US Secretary of Education Arne Duncan has issued a statement to mark October as Learning Disabilities; Dyslexia; and Attention Deficit Hyperactivity Disorder Awareness Month
Addressing parents, educators and policymakers he said the awareness month is a time ‘to understand how these disabilities impact students and their families, to reflect on the significant achievements that these students have made, and to renew our commitment to creating a stronger future for them.’
‘Students who live and learn with these issues often experience challenges in school related to reading, writing, mathematics, and focus; but these students also have great strengths and enormous potential,’ he said.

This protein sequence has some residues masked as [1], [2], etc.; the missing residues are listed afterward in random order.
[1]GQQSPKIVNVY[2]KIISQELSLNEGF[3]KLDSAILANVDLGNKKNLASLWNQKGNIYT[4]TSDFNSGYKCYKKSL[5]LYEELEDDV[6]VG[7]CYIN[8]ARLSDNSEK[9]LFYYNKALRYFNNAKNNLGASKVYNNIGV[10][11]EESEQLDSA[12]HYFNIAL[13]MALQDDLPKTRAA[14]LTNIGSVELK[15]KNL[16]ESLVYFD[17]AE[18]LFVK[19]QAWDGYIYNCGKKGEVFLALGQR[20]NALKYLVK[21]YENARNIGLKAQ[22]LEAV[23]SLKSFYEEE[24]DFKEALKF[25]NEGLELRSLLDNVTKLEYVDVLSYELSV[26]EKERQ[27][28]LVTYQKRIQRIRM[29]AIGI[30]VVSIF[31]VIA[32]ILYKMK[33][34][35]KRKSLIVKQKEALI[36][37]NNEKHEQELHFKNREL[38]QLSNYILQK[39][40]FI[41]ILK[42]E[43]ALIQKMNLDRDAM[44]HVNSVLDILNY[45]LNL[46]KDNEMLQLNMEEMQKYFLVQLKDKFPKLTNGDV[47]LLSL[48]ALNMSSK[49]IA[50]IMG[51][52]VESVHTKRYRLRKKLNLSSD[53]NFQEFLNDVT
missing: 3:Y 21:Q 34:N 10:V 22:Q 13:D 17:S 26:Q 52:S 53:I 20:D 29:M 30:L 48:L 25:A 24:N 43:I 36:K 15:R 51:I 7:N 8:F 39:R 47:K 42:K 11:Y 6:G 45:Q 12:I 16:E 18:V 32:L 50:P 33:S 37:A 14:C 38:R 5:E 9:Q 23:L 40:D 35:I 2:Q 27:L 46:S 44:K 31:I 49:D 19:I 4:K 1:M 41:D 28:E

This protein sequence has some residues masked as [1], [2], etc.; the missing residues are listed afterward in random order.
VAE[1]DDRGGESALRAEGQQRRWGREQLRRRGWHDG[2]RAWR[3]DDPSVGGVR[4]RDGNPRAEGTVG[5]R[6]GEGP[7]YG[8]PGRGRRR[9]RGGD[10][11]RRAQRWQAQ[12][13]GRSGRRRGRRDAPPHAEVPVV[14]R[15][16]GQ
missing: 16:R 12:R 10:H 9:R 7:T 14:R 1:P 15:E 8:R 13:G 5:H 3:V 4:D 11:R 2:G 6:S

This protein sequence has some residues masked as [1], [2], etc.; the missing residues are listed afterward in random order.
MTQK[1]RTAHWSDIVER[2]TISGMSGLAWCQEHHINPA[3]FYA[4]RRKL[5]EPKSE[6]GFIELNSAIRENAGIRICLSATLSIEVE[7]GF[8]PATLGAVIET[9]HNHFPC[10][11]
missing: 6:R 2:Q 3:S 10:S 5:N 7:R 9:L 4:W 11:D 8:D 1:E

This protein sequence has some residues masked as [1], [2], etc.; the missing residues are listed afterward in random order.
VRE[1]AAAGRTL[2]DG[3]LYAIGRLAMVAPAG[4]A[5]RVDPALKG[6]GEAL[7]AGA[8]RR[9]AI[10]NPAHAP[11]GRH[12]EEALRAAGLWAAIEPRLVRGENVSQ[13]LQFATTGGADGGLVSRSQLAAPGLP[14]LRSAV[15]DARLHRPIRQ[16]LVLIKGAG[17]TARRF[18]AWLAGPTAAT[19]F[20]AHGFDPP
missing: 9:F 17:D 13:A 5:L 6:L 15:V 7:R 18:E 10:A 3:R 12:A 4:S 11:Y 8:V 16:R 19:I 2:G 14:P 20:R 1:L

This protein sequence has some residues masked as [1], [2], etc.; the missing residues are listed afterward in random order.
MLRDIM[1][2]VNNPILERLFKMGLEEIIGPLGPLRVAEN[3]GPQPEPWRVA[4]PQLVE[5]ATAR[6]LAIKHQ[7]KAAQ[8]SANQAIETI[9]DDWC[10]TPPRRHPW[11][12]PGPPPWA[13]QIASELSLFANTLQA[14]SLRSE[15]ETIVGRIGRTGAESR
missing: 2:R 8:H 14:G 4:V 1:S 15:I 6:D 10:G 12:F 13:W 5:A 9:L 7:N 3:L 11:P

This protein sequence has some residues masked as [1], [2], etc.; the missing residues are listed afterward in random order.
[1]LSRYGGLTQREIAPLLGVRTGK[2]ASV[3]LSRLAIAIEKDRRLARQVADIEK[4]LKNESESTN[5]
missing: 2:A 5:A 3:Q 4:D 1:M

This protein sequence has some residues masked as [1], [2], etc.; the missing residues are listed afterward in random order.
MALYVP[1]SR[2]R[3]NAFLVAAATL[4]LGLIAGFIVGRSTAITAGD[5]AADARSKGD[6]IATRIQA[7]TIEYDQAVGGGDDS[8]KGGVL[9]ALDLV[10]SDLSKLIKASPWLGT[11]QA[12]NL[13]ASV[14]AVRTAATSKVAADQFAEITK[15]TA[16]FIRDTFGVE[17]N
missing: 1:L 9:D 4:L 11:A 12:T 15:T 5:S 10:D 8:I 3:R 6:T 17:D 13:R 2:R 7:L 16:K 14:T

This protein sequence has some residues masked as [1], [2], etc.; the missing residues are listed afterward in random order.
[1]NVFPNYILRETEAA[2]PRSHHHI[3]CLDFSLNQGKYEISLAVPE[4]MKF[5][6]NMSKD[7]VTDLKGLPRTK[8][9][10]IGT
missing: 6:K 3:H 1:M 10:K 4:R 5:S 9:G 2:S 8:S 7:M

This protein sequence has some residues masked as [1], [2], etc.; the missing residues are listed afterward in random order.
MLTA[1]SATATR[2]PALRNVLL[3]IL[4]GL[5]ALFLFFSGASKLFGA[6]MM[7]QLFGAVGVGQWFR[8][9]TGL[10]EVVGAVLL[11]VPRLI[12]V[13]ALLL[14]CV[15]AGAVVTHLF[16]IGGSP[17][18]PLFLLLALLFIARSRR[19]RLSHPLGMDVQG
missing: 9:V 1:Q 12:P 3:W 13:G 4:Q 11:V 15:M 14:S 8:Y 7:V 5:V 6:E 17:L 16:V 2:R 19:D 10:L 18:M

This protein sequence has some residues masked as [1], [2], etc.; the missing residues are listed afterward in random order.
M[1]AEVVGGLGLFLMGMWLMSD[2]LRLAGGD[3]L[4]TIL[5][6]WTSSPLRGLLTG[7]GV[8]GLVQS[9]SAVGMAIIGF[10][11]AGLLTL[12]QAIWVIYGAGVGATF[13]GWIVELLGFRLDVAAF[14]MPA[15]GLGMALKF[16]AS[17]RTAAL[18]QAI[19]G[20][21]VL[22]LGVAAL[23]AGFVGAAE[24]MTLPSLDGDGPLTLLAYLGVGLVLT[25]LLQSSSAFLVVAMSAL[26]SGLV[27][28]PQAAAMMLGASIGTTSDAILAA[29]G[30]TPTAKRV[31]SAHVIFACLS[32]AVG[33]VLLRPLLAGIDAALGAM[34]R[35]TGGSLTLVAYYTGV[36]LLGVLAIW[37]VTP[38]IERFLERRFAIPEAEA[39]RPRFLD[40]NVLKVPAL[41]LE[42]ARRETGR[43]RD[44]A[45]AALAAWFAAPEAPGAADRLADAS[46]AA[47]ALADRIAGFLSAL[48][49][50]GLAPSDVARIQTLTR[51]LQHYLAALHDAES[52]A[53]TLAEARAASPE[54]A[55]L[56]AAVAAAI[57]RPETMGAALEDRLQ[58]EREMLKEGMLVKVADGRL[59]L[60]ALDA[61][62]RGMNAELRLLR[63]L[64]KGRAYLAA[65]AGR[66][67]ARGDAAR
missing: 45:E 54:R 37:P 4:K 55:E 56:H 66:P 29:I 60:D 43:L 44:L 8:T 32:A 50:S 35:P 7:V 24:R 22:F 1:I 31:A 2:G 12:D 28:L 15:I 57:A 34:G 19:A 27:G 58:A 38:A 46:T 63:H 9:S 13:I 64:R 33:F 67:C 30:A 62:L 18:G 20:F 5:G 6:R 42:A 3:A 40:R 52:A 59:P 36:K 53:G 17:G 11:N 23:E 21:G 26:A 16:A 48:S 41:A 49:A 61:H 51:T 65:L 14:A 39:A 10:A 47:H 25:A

‘In fact, over the last four decades, since the passage of the Individuals with Disabilities Education Act, students with ADHD and learning disabilities such as dyslexia have graduated from high school in greater numbers, and more have gone on to college than ever before.
‘While we should celebrate these accomplishments, we also must recognise that there is more to do to ensure that students with learning disabilities, dyslexia, and ADHD have every opportunity to fulfil their potential, attain higher education, and obtain good jobs at the same rates as their peers.’
Approximately 2.5 million students in the US are identified as having a specific learning disability—such as dyslexia, dysgraphia, and dyscalculia—and as many as 6 million students are identified as having attention deficit hyperactivity disorder (ADHD).